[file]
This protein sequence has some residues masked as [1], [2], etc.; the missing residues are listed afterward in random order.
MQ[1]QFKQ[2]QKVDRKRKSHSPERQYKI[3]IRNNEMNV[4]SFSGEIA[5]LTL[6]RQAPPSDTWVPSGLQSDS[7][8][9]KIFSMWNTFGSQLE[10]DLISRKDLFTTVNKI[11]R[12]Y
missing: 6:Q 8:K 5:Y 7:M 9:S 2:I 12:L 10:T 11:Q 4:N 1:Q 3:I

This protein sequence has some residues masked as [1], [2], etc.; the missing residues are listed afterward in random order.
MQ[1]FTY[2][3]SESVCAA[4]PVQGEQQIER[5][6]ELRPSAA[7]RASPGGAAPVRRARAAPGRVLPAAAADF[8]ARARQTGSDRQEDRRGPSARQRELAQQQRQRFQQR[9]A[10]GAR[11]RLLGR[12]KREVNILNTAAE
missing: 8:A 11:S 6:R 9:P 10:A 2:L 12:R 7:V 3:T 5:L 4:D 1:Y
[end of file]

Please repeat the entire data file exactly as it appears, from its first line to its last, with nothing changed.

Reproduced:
This protein sequence has some residues masked as [1], [2], etc.; the missing residues are listed afterward in random order.
MQ[1]QFKQ[2]QKVDRKRKSHSPERQYKI[3]IRNNEMNV[4]SFSGEIA[5]LTL[6]RQAPPSDTWVPSGLQSDS[7][8][9]KIFSMWNTFGSQLE[10]DLISRKDLFTTVNKI[11]R[12]Y
missing: 6:Q 8:K 5:Y 7:M 9:S 2:I 12:L 10:T 11:Q 4:N 1:Q 3:I

This protein sequence has some residues masked as [1], [2], etc.; the missing residues are listed afterward in random order.
MQ[1]FTY[2][3]SESVCAA[4]PVQGEQQIER[5][6]ELRPSAA[7]RASPGGAAPVRRARAAPGRVLPAAAADF[8]ARARQTGSDRQEDRRGPSARQRELAQQQRQRFQQR[9]A[10]GAR[11]RLLGR[12]KREVNILNTAAE
missing: 8:A 11:S 6:R 9:P 10:A 2:L 12:R 7:V 3:T 5:L 4:D 1:Y